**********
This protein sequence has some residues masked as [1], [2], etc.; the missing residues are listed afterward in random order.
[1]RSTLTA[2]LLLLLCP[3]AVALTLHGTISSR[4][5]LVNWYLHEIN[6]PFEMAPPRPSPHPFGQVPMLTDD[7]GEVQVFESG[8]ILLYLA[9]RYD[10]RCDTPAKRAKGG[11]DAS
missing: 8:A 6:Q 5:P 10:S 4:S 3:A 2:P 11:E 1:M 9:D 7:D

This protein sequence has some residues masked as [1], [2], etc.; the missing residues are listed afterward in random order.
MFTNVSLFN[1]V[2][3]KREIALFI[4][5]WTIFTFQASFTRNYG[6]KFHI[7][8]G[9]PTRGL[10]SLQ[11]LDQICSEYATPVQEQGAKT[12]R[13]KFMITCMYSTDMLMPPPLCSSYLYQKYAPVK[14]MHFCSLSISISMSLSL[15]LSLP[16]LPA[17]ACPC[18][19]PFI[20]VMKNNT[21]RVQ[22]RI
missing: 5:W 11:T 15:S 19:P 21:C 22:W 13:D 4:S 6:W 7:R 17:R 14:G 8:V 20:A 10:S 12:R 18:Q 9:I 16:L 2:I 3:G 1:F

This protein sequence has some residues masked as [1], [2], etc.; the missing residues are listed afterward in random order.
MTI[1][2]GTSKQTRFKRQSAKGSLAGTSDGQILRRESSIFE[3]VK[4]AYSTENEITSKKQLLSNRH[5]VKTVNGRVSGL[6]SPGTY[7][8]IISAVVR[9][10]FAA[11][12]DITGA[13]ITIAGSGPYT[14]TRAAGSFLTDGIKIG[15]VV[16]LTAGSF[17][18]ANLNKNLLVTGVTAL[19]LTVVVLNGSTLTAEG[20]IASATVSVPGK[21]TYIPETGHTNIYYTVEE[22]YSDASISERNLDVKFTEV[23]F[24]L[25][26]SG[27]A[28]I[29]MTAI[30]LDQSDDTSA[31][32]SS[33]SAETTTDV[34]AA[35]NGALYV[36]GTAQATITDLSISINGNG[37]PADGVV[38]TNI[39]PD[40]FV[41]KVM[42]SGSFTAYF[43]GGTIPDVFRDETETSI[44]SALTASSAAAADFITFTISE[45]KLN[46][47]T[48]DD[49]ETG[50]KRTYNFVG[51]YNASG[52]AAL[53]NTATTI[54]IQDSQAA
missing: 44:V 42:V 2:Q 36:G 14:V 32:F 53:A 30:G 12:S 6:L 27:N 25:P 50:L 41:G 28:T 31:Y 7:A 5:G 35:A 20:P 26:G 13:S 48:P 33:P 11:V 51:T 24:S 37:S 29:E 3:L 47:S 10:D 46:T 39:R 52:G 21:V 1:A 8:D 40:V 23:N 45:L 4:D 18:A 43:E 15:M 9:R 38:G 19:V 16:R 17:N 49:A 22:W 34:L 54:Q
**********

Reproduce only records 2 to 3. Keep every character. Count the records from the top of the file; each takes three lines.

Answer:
This protein sequence has some residues masked as [1], [2], etc.; the missing residues are listed afterward in random order.
MFTNVSLFN[1]V[2][3]KREIALFI[4][5]WTIFTFQASFTRNYG[6]KFHI[7][8]G[9]PTRGL[10]SLQ[11]LDQICSEYATPVQEQGAKT[12]R[13]KFMITCMYSTDMLMPPPLCSSYLYQKYAPVK[14]MHFCSLSISISMSLSL[15]LSLP[16]LPA[17]ACPC[18][19]PFI[20]VMKNNT[21]RVQ[22]RI
missing: 5:W 11:T 15:S 19:P 21:C 22:W 13:D 4:S 6:W 7:R 17:R 14:G 8:V 20:A 10:S 12:R 18:Q 9:I 16:L 2:I 3:G 1:F

This protein sequence has some residues masked as [1], [2], etc.; the missing residues are listed afterward in random order.
MTI[1][2]GTSKQTRFKRQSAKGSLAGTSDGQILRRESSIFE[3]VK[4]AYSTENEITSKKQLLSNRH[5]VKTVNGRVSGL[6]SPGTY[7][8]IISAVVR[9][10]FAA[11][12]DITGA[13]ITIAGSGPYT[14]TRAAGSFLTDGIKIG[15]VV[16]LTAGSF[17][18]ANLNKNLLVTGVTAL[19]LTVVVLNGSTLTAEG[20]IASATVSVPGK[21]TYIPETGHTNIYYTVEE[22]YSDASISERNLDVKFTEV[23]F[24]L[25][26]SG[27]A[28]I[29]MTAI[30]LDQSDDTSA[31][32]SS[33]SAETTTDV[34]AA[35]NGALYV[36]GTAQATITDLSISINGNG[37]PADGVV[38]TNI[39]PD[40]FV[41]KVM[42]SGSFTAYF[43]GGTIPDVFRDETETSI[44]SALTASSAAAADFITFTISE[45]KLN[46][47]T[48]DD[49]ETG[50]KRTYNFVG[51]YNASG[52]AAL[53]NTATTI[54]IQDSQAA
missing: 44:V 42:V 2:Q 36:G 14:V 32:F 53:A 30:G 12:S 6:L 27:N 25:P 50:L 41:G 28:T 31:Y 7:A 5:G 35:A 20:P 26:G 13:S 48:P 33:P 11:V 51:T 24:S 37:S 29:E 3:L 47:S 10:D 46:T 39:R 52:G 21:V 1:A 8:D 40:V 23:N 45:L 4:D 18:A 43:E 15:M 9:R 38:G 19:V 16:R 17:N 49:A 22:W 34:L 54:Q